What redress do I have if my clothes are damaged and the drycleaner said they followed the care instructions on the label?
You can ask the drycleaner for compensation, complain to the Drycleaning Institute of Australia or the Dry Cleaning Complaints Arbitration Board, who will investigate if it was really the drycleaner's fault or that the instructions on the care label were inaccurate. You can also take the damaged garment back to the retailer you bought it from and explain that the garment was damaged although care instructions were followed. You can demand a refund under your statutory rights. If this fails, you may lodge a complaint with the ACCC and/or take your complaints to a consumer or small claims court in your state.
Can I make a claim for damage if I bought my garments or textiles second-hand?
Yes. Second-hand garments and textiles are excluded from the mandatory care labelling standard, but you may be able to make a claim for the damage of your garment. The catch is you may need to produce a receipt - which is not always possible when buying second-hand items - to make a claim. Go to the Drycleaning Institute of Australia's Fair Claims Guide (or the Dry Cleaning Complaints Arbitration Board's website for a comprehensive PDF copy) to find out the replacement value of your item.
Why doesn't the drycleaner return my garments after I've been compensated for the damage they caused?
It is the drycleaner's responsibility to remove the damaged garment from circulation as it is no longer serviceable.
Why is there such a wide range of pricing among drycleaners?
Pricing depends on location, competition and quality of service. Shop rentals mean a shopping mall drycleaner is likely to charge more than one located outside. Your local chemist or tailor may also double as commissioned agents for drycleaners, who leverage on them to build volume. These business owners benefit from drawing customers into their shop.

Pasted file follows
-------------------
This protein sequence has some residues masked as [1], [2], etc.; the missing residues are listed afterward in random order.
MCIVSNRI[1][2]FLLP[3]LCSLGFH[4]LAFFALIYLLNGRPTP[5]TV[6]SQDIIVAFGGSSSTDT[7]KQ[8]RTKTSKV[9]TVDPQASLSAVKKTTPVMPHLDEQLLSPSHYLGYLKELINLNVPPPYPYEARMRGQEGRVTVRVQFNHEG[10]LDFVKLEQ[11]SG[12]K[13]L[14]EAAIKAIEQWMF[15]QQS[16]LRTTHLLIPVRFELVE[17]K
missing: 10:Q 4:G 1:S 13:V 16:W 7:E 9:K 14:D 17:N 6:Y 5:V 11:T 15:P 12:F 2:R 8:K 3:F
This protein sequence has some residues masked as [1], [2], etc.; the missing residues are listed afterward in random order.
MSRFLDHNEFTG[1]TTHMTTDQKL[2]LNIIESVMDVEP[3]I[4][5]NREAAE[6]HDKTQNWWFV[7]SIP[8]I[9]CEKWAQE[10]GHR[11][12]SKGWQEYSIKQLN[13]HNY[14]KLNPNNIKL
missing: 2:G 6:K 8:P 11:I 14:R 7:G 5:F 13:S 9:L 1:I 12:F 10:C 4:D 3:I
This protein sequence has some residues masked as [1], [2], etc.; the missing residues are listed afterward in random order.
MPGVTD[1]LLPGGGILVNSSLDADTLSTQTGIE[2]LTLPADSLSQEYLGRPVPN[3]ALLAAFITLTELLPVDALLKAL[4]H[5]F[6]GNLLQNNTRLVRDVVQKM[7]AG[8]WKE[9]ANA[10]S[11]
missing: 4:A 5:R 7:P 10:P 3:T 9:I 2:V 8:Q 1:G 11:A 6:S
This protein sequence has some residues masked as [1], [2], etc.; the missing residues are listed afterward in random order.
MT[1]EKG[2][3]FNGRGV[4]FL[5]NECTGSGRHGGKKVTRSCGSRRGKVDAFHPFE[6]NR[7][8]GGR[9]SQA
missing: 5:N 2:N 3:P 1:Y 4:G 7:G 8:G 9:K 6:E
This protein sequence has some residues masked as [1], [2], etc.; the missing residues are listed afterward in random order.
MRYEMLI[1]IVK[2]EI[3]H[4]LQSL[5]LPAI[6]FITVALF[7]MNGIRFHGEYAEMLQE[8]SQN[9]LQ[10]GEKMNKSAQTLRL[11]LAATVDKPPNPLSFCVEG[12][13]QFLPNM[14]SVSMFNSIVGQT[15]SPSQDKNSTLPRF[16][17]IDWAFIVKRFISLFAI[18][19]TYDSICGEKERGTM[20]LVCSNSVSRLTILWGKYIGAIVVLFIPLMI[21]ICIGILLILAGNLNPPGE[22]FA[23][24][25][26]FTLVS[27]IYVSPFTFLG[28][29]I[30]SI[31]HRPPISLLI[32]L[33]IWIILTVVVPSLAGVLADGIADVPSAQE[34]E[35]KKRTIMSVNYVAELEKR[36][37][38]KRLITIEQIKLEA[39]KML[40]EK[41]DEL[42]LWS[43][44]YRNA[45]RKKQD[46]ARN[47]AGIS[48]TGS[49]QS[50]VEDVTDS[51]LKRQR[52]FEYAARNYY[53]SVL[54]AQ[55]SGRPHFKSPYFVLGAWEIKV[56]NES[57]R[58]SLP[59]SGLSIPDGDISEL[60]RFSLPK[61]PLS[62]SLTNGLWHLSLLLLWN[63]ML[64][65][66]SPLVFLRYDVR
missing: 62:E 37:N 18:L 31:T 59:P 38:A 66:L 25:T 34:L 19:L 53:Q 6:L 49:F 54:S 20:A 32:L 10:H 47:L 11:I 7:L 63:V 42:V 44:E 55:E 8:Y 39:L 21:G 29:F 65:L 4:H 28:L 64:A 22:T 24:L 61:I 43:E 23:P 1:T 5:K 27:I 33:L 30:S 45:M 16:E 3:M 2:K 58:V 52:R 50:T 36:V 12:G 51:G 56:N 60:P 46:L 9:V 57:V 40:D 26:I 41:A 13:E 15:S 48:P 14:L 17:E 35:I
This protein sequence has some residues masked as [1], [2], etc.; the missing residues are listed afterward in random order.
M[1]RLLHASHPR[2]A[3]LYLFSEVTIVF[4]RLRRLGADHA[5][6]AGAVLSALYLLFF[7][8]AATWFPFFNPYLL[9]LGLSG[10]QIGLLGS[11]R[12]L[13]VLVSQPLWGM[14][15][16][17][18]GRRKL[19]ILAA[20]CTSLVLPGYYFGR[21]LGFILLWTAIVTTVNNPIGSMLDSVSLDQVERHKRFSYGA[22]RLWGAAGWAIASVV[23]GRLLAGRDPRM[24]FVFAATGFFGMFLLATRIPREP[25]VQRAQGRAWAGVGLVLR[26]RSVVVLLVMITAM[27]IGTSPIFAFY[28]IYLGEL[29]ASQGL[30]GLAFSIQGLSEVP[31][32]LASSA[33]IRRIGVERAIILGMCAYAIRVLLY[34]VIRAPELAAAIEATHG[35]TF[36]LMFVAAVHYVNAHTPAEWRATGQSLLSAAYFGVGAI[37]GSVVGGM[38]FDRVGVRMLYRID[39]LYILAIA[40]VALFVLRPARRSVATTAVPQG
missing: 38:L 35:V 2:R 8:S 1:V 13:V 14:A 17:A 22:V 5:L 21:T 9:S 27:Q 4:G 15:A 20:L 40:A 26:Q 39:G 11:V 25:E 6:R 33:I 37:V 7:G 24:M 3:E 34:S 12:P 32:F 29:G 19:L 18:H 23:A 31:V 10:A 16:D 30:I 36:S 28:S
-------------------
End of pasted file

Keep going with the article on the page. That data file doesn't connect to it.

Why are men’s clothes cheaper than women’s to dryclean?
Men’s shirts are similar in size and fabric composition and new shirt-pressing equipment have been designed for this classification of clothes. Women’s shirts – often smaller and with more detailing – are not suitable for high-volume shirt presses.
Are Perc and GreenEarth environmentally friendly?
When released into the air, perchloroethylene (perc) can contribute to smog when it reacts with other volatile organic compounds (VOC). In Australia, drycleaners must use an approved transporter to remove perc waste and take it to an Environment Protection Agency-licensed facility. Hydrocarbon solvents are less aggressive than perc, but also contain VOCs that contribute to smog. Liquid silicone – the same base ingredient found in everyday shampoos, soaps and lotions – is more environmentally friendly than perc and other hydrocarbons, and is odorless and non-toxic. “GreenEarth”, a silicone-based dry-cleaning solution patented by GreenEarth Cleaning, is not a VOC and degrades within days to silica and trace amounts of water and carbon dioxide.
However, only a handful of drycleaners use this in Australia, as it costs more than double the price of perc and users must pay an annual fee to GreenEarth Cleaning.